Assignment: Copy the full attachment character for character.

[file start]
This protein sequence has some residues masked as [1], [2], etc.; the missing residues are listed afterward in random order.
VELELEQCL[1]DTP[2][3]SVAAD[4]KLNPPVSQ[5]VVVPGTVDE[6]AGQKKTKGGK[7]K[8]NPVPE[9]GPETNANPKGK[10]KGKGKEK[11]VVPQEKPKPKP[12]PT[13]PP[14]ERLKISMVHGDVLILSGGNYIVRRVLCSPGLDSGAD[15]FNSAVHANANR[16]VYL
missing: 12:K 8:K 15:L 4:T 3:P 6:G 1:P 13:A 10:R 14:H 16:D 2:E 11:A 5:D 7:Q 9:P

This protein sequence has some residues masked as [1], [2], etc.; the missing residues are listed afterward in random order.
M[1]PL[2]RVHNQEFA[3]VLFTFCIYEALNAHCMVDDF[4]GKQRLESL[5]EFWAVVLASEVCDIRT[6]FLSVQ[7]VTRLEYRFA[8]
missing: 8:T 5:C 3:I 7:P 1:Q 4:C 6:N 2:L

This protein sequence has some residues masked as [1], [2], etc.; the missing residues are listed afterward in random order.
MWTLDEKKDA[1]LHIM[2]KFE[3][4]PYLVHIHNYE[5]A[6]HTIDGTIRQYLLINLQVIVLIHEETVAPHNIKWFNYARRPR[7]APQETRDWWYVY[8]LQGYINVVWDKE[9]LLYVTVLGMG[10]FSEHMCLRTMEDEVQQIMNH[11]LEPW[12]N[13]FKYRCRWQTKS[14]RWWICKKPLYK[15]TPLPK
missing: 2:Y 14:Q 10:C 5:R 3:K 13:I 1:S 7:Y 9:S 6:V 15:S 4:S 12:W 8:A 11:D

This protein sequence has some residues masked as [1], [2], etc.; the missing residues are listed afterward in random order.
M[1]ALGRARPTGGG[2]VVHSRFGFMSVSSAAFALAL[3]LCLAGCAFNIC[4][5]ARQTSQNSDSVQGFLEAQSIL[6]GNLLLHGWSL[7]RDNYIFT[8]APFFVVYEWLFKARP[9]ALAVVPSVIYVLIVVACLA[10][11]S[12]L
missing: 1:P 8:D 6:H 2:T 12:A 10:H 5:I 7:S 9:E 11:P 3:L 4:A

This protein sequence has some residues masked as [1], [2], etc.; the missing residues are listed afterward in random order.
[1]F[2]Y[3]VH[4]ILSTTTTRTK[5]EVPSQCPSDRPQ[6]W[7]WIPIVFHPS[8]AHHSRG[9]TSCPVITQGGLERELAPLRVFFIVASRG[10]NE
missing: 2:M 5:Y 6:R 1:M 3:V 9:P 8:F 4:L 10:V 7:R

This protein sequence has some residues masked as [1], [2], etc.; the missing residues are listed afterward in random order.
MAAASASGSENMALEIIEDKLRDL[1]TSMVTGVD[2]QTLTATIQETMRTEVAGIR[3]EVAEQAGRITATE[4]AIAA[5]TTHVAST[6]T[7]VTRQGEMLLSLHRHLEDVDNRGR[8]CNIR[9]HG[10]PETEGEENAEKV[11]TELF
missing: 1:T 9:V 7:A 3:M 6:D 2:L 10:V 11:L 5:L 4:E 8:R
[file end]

This protein sequence has some residues masked as [1], [2], etc.; the missing residues are listed afterward in random order.
VELELEQCL[1]DTP[2][3]SVAAD[4]KLNPPVSQ[5]VVVPGTVDE[6]AGQKKTKGGK[7]K[8]NPVPE[9]GPETNANPKGK[10]KGKGKEK[11]VVPQEKPKPKP[12]PT[13]PP[14]ERLKISMVHGDVLILSGGNYIVRRVLCSPGLDSGAD[15]FNSAVHANANR[16]VYL
missing: 12:K 8:K 15:L 4:T 3:P 6:G 1:P 13:A 10:R 14:H 16:D 2:E 11:A 5:D 7:Q 9:P

This protein sequence has some residues masked as [1], [2], etc.; the missing residues are listed afterward in random order.
M[1]PL[2]RVHNQEFA[3]VLFTFCIYEALNAHCMVDDF[4]GKQRLESL[5]EFWAVVLASEVCDIRT[6]FLSVQ[7]VTRLEYRFA[8]
missing: 8:T 5:C 3:I 7:P 1:Q 4:C 6:N 2:L

This protein sequence has some residues masked as [1], [2], etc.; the missing residues are listed afterward in random order.
MWTLDEKKDA[1]LHIM[2]KFE[3][4]PYLVHIHNYE[5]A[6]HTIDGTIRQYLLINLQVIVLIHEETVAPHNIKWFNYARRPR[7]APQETRDWWYVY[8]LQGYINVVWDKE[9]LLYVTVLGMG[10]FSEHMCLRTMEDEVQQIMNH[11]LEPW[12]N[13]FKYRCRWQTKS[14]RWWICKKPLYK[15]TPLPK
missing: 2:Y 14:Q 10:C 5:R 3:K 13:I 1:S 7:Y 9:S 6:V 15:S 4:S 12:W 8:A 11:D

This protein sequence has some residues masked as [1], [2], etc.; the missing residues are listed afterward in random order.
M[1]ALGRARPTGGG[2]VVHSRFGFMSVSSAAFALAL[3]LCLAGCAFNIC[4][5]ARQTSQNSDSVQGFLEAQSIL[6]GNLLLHGWSL[7]RDNYIFT[8]APFFVVYEWLFKARP[9]ALAVVPSVIYVLIVVACLA[10][11]S[12]L
missing: 1:P 8:D 6:H 2:T 12:A 10:H 5:I 7:S 9:E 11:P 3:L 4:A

This protein sequence has some residues masked as [1], [2], etc.; the missing residues are listed afterward in random order.
[1]F[2]Y[3]VH[4]ILSTTTTRTK[5]EVPSQCPSDRPQ[6]W[7]WIPIVFHPS[8]AHHSRG[9]TSCPVITQGGLERELAPLRVFFIVASRG[10]NE
missing: 2:M 5:Y 6:R 1:M 3:V 9:P 8:F 4:L 10:V 7:R

This protein sequence has some residues masked as [1], [2], etc.; the missing residues are listed afterward in random order.
MAAASASGSENMALEIIEDKLRDL[1]TSMVTGVD[2]QTLTATIQETMRTEVAGIR[3]EVAEQAGRITATE[4]AIAA[5]TTHVAST[6]T[7]VTRQGEMLLSLHRHLEDVDNRGR[8]CNIR[9]HG[10]PETEGEENAEKV[11]TELF
missing: 1:T 9:V 7:A 3:M 6:D 2:L 10:V 11:L 5:L 4:E 8:R